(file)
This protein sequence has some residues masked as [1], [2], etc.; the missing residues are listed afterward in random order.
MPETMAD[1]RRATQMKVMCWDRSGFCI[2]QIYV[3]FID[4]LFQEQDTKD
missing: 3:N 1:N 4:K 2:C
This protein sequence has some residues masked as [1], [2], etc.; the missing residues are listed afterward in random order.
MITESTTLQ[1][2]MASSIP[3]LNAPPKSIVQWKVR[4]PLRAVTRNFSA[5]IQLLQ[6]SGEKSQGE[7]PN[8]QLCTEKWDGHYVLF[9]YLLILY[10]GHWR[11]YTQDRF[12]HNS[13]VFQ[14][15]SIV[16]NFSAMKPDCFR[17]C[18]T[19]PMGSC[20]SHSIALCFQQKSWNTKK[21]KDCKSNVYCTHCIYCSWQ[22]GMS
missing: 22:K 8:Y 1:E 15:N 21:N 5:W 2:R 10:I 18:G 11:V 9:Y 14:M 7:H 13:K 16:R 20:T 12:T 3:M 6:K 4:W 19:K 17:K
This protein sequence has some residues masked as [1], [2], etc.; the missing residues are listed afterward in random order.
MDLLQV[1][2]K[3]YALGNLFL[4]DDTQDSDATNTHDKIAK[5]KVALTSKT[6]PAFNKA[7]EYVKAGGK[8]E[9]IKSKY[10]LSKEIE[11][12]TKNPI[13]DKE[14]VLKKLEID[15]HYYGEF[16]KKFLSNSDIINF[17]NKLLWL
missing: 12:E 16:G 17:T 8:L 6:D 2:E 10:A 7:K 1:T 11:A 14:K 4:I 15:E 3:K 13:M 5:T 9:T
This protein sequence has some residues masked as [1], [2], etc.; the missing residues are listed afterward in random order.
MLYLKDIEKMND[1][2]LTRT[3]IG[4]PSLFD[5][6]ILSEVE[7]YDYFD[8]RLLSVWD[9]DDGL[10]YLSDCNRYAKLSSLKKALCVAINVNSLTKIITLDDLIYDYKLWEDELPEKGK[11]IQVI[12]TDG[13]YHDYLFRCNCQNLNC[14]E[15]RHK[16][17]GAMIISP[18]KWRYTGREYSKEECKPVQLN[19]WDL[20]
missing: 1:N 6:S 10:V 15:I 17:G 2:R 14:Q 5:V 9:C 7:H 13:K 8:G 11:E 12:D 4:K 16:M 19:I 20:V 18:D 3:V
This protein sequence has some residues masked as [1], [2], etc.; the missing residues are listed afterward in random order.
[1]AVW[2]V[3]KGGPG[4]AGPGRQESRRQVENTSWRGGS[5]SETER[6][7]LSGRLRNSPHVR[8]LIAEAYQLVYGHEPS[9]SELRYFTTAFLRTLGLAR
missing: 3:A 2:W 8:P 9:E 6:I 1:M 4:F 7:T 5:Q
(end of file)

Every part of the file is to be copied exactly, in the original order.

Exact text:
This protein sequence has some residues masked as [1], [2], etc.; the missing residues are listed afterward in random order.
MPETMAD[1]RRATQMKVMCWDRSGFCI[2]QIYV[3]FID[4]LFQEQDTKD
missing: 3:N 1:N 4:K 2:C
This protein sequence has some residues masked as [1], [2], etc.; the missing residues are listed afterward in random order.
MITESTTLQ[1][2]MASSIP[3]LNAPPKSIVQWKVR[4]PLRAVTRNFSA[5]IQLLQ[6]SGEKSQGE[7]PN[8]QLCTEKWDGHYVLF[9]YLLILY[10]GHWR[11]YTQDRF[12]HNS[13]VFQ[14][15]SIV[16]NFSAMKPDCFR[17]C[18]T[19]PMGSC[20]SHSIALCFQQKSWNTKK[21]KDCKSNVYCTHCIYCSWQ[22]GMS
missing: 22:K 8:Y 1:E 15:N 21:N 5:W 2:R 10:I 18:G 11:V 9:Y 14:M 7:H 13:K 16:R 20:T 12:T 3:M 6:K 4:W 19:K 17:K
This protein sequence has some residues masked as [1], [2], etc.; the missing residues are listed afterward in random order.
MDLLQV[1][2]K[3]YALGNLFL[4]DDTQDSDATNTHDKIAK[5]KVALTSKT[6]PAFNKA[7]EYVKAGGK[8]E[9]IKSKY[10]LSKEIE[11][12]TKNPI[13]DKE[14]VLKKLEID[15]HYYGEF[16]KKFLSNSDIINF[17]NKLLWL
missing: 12:E 16:G 17:T 8:L 6:D 2:E 10:A 7:K 1:T 11:A 14:K 4:I 15:E 3:K 13:M 5:T 9:T
This protein sequence has some residues masked as [1], [2], etc.; the missing residues are listed afterward in random order.
MLYLKDIEKMND[1][2]LTRT[3]IG[4]PSLFD[5][6]ILSEVE[7]YDYFD[8]RLLSVWD[9]DDGL[10]YLSDCNRYAKLSSLKKALCVAINVNSLTKIITLDDLIYDYKLWEDELPEKGK[11]IQVI[12]TDG[13]YHDYLFRCNCQNLNC[14]E[15]RHK[16][17]GAMIISP[18]KWRYTGREYSKEECKPVQLN[19]WDL[20]
missing: 1:N 6:S 10:V 15:I 17:G 2:R 14:Q 5:V 9:C 7:H 13:K 8:G 11:E 12:D 4:K 16:M 19:I 20:V 18:D 3:V
This protein sequence has some residues masked as [1], [2], etc.; the missing residues are listed afterward in random order.
[1]AVW[2]V[3]KGGPG[4]AGPGRQESRRQVENTSWRGGS[5]SETER[6][7]LSGRLRNSPHVR[8]LIAEAYQLVYGHEPS[9]SELRYFTTAFLRTLGLAR
missing: 3:A 2:W 8:P 9:E 6:I 1:M 4:F 7:T 5:Q